What does it mean to be "voluntarily insured" in the public healthcare system?

In Germany, everyone is required to have health insurance whether they’re only here for a temporary stay for touristic reasons, to study, to visit family, or to work. Some people are freiwillig versichert (voluntarily insured) and some people are pflichtversichert (mandatorily insured).

The difference between being voluntarily and mandatorily insured is that the people who are voluntarily insured have the choice to be insured through the public health insurance system or one of the many private health insurance providers while anyone who is mandatorily insured must be insured through the public health insurance system.

A yearly income threshold of €64,350 has to be passed for someone to be able to get private health insurance, but unlike public health insurance where your monthly premium depends on your income, private health insurance premiums are determined by your age and health when signing up. Depending on your tax bracket, this means the highest someone will ever pay for public health insurance is €769.16 per month (which is pretty high).

That’s why many people look at switching to private health insurance which can be significantly cheaper and offer added coverage benefits like the ability to see a chiropractor, dental insurance, vision insurance, and no more recommendation from your general practitioner to see a specialist doctor. There are, however, a few downsides: you need to file a claim for reimbursement and pay out-of-pocket for most procedures, switching back to public can be difficult depending on your situation, certain pre-existing conditions may not be covered, your dependents each have their own monthly premiums, etc.

Self-employed and freelancers are always voluntarily insured

That means they almost always have the choice of which insurance they want to get.

Sometimes, however, public health insurance will deny someone’s application for coverage if they’re voluntarily insured. Private health insurance can also deny that person’s application (for things like pre-existing conditions or freelancers who earn less than €30k per year), which leaves them with only a select few options for insurance (which tend to be quite expensive unless they have been in Germany for less than 5 years).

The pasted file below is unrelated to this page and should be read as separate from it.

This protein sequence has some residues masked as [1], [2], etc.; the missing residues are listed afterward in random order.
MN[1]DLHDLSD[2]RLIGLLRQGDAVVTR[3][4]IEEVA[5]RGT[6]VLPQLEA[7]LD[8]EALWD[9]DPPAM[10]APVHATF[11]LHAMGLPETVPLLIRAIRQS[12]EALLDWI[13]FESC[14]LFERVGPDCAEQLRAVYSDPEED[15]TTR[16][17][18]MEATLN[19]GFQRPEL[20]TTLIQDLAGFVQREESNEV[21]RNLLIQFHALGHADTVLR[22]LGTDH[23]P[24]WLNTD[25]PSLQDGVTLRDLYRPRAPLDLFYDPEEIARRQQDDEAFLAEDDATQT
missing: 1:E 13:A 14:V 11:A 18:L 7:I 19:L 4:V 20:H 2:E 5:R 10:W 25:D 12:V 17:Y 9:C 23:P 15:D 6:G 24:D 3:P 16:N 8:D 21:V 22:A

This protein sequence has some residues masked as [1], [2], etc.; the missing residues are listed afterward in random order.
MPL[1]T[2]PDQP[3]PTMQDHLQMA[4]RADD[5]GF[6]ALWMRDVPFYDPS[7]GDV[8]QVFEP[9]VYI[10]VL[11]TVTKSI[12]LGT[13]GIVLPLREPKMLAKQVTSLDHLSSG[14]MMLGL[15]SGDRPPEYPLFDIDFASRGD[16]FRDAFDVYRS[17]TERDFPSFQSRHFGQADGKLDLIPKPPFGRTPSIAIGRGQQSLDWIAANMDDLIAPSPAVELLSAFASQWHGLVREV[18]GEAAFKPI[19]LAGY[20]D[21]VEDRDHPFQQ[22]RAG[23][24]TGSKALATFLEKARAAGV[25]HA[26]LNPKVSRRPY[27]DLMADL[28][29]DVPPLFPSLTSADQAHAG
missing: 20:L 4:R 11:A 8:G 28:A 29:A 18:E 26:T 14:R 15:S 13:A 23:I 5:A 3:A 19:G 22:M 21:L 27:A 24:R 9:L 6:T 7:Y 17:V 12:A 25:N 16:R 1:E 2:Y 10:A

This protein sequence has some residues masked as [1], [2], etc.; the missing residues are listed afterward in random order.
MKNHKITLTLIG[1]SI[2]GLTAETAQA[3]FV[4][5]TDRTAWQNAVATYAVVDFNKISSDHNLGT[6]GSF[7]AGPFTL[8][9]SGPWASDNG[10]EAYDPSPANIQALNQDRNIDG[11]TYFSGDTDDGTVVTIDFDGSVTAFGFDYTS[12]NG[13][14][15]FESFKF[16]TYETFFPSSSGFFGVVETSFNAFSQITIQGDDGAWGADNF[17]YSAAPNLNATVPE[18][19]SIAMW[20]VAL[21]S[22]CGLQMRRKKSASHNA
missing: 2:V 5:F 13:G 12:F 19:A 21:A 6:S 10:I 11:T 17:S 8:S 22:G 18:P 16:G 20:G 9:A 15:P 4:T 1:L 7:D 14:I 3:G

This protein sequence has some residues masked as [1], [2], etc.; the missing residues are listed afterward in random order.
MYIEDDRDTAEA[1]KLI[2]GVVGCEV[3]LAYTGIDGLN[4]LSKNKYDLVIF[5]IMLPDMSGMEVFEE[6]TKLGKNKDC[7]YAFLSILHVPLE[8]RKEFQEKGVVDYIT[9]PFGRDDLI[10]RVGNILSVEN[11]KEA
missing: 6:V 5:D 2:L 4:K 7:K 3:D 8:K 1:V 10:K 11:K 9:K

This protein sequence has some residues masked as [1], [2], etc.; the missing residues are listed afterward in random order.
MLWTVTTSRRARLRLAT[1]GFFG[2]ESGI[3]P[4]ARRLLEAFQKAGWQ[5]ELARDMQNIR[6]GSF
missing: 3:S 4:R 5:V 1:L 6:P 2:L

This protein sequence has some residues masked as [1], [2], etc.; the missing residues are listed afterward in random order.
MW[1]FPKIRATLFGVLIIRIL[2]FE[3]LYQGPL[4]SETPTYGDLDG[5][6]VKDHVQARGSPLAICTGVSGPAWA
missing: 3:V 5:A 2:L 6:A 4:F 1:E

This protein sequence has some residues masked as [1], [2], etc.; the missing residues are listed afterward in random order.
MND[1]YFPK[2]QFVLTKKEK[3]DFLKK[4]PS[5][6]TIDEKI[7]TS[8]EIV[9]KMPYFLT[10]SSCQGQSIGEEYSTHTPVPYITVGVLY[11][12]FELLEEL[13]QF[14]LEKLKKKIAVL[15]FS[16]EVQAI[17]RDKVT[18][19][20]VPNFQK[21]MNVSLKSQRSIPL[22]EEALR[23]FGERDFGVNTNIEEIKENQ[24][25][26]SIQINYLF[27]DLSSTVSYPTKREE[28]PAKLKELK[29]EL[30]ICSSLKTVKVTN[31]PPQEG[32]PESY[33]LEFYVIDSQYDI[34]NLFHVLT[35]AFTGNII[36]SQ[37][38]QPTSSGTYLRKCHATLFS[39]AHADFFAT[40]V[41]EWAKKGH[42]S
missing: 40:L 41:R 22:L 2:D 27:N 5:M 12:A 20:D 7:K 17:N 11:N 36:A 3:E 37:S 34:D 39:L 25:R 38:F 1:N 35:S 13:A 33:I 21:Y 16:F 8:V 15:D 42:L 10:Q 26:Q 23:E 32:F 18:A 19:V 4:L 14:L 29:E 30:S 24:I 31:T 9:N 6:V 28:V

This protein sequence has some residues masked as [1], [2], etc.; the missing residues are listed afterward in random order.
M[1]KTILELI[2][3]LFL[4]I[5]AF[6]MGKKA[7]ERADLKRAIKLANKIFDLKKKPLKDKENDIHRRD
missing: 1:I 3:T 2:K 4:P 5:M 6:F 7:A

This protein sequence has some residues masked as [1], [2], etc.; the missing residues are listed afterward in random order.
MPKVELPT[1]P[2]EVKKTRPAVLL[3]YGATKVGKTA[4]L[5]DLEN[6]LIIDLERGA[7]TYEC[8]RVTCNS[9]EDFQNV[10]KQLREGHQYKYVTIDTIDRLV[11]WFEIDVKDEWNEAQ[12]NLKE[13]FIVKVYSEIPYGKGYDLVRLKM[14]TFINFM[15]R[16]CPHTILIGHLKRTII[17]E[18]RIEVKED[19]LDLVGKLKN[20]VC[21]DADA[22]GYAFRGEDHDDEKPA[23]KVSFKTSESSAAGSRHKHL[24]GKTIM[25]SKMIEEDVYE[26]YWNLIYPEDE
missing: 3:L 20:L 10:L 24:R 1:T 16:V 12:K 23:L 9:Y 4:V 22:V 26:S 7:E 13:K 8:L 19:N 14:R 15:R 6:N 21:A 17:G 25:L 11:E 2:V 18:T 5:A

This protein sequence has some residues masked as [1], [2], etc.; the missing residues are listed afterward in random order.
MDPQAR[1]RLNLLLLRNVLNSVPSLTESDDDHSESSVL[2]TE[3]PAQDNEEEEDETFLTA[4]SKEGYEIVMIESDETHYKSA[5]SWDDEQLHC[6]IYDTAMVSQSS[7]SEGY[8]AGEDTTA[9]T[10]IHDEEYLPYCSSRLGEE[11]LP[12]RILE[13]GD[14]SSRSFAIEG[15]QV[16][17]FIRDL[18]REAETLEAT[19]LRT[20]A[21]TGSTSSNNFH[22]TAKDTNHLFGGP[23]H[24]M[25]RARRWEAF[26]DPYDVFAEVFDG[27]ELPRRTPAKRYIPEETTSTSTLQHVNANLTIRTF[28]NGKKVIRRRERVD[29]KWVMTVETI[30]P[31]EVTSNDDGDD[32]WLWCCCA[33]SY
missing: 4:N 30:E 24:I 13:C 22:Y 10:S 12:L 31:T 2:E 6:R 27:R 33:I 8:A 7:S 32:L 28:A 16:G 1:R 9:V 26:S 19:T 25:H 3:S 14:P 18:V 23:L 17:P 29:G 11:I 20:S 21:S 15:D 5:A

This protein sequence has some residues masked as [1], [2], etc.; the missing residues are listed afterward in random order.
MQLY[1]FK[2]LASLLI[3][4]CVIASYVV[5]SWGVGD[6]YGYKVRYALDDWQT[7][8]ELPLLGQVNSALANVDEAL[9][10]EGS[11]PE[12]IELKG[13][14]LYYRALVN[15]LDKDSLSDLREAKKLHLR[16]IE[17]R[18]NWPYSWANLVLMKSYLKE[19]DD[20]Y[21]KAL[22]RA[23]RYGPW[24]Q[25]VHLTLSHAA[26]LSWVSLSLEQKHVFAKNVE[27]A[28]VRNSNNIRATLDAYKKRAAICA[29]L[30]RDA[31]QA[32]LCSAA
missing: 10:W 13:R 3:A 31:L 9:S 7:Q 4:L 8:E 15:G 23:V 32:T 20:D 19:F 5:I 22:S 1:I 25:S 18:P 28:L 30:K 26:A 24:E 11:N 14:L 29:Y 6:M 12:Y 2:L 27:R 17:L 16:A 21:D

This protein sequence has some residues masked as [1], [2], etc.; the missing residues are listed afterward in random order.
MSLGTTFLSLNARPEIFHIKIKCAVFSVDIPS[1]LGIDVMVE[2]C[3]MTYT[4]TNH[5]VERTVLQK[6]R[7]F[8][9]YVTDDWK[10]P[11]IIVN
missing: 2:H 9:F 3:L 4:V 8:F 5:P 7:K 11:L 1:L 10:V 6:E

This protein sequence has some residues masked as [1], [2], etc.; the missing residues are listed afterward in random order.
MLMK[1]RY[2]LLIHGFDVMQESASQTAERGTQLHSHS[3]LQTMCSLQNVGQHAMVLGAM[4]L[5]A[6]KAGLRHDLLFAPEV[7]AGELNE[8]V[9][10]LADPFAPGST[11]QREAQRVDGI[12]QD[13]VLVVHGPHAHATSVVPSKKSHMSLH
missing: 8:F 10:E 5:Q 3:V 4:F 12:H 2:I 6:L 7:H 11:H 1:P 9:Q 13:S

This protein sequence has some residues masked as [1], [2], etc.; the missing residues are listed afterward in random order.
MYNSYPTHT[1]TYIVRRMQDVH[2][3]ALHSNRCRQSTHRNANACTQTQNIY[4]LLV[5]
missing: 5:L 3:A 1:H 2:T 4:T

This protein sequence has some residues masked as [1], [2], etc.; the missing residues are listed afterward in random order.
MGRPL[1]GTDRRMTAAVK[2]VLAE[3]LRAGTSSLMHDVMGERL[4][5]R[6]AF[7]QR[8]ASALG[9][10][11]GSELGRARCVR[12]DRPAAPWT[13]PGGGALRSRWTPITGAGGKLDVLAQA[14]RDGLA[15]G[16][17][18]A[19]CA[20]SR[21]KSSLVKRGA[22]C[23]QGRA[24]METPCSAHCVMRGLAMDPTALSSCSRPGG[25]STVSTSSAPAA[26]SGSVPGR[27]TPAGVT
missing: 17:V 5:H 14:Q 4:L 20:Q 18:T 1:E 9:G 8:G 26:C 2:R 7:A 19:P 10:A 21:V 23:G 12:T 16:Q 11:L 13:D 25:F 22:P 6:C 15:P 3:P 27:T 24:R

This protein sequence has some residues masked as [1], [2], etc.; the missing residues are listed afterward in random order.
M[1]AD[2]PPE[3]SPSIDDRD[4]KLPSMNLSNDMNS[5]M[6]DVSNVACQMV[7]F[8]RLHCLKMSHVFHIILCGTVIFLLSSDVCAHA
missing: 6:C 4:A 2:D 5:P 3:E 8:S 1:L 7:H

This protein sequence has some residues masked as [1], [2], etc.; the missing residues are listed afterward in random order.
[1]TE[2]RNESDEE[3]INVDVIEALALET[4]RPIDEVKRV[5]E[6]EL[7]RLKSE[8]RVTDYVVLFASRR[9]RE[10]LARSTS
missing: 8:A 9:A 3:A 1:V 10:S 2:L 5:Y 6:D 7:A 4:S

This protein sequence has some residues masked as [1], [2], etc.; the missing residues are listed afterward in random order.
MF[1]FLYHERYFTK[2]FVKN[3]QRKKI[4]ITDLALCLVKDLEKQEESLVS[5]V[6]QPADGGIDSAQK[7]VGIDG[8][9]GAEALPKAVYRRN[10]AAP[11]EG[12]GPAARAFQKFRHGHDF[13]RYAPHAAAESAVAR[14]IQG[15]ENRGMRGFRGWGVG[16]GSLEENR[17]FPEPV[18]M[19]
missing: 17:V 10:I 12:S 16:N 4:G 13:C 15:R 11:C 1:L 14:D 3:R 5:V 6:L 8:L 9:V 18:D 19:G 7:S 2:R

For people who are not eligible for private, public, expat, or cannot afford other health insurance options, we recommend that you consider taking a full-time job at a German company to switch to public insurance before continuing your self-employment or freelancing.

The requirements of getting public health insurance while voluntarily insured

The rules to get this type of public insurance are pretty complicated and strict. These are the requirements to get into voluntary insurance.

  • You have to decide to join the public insurance within 3 months of coming to Germany.

  • You have to have previous public insurance history in Europe

    • Option 1) You are publicly insured in Europe at the moment for at least 12 months consecutively and decide to switch to a German public insurance provider

    • Option 2) You have been publicly insured in a European country for more than 24 months in the last 5 years. These 24 months don’t have to be consecutive or in one country exclusively.

If you're a freelancer from the EU click here.

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